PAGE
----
7 September 1863 • Monday

Monday, Sept. 7th/63. We took dinner <& supper> at Brother Eckströms in company with many more Elders. Wrote a letter to Brother Bentley. Spent the evening with the Saints in their hall where they had a Concert. I spoke for a short time to them which Bro Smith interpreted. I received several letters this morning. One from my wife dated 5th of Augt at Wood River and from Bro’s. Bigler & Peacock. They were all well and Georgiana and George H. were both well; the latter growing so large that he made his mother’s arms ache to carry him. Elizabeth was getting very thin, the heat & the care and fatigue wearing upon her. Capt. Nebeker had charge of the company and he hoped to be able to reach the Valley by the 25th of September. The Saints were somewhat exposed for want of suitable outfit and many were sick.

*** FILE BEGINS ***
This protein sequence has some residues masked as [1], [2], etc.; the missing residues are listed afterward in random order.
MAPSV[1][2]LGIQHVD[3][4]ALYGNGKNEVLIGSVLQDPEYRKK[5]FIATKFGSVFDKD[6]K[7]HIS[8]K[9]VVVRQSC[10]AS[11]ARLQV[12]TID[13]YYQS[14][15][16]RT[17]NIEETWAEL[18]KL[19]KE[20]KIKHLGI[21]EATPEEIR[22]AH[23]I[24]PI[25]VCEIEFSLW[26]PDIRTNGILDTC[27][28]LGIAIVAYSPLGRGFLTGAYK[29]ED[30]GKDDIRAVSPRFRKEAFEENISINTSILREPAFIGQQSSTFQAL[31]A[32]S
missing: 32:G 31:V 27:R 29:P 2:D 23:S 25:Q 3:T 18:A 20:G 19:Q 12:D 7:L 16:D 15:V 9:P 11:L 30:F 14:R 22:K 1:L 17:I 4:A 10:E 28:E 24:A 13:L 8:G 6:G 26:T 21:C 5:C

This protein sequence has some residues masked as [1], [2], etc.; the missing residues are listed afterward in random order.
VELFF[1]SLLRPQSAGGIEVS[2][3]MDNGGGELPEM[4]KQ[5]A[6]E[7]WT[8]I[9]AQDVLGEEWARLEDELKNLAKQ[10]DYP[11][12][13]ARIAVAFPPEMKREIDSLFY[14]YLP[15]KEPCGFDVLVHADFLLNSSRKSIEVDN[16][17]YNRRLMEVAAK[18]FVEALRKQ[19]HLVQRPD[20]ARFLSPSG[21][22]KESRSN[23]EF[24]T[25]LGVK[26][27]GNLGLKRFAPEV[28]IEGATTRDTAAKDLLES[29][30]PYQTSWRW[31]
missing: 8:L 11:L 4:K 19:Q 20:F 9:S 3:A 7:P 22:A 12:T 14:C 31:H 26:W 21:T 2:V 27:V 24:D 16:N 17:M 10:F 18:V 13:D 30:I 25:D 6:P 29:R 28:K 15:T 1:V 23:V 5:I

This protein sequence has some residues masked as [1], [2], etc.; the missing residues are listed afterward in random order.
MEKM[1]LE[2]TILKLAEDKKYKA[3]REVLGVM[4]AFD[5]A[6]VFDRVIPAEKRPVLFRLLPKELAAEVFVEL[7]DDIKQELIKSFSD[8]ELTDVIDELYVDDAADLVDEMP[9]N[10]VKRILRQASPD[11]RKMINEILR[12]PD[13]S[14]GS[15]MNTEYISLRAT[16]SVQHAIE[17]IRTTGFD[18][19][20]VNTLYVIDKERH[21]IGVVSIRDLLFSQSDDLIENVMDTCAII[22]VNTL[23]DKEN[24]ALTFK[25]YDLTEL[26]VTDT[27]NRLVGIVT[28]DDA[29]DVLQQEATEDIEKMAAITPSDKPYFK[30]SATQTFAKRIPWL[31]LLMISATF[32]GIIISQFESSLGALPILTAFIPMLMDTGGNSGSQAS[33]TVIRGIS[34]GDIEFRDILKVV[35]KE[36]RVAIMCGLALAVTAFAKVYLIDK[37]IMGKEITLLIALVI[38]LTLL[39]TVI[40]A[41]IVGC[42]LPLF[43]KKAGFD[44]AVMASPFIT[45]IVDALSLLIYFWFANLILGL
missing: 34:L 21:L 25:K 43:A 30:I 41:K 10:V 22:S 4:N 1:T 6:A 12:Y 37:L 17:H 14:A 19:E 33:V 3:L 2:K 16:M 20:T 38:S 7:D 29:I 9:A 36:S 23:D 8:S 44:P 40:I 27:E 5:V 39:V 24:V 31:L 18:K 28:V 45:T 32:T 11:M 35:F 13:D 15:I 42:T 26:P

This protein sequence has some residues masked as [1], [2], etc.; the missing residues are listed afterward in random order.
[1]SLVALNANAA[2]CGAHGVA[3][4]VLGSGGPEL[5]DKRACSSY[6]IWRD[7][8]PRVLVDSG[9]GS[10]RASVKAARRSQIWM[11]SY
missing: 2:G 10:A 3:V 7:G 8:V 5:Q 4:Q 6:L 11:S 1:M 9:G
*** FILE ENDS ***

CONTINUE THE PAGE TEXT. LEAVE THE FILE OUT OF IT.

8 September 1863 • Tuesday

Tuesday, Sept. 8/63 A very stormy day. Writing Journal. Ate dinner at Bro. Ole Olsen and then went to the Hall where the Saints had a pic-nic party for the Missionaries. Spent the evening there. There were various amusements.

9 September 1863 • Wednesday

Wednesday, 9th. Writing Journal. Visited Bro. Christian Andersen’s at Aker, a short distance from Christiana. He is presiding Elder of the Branch there, which consists of about 40 Members. They treated us very kindly. We returned and had tickets furnished us to visit the Theatre. The piece was styled “Master & Pupil” and was well performed.

10 September 1863 • Thursday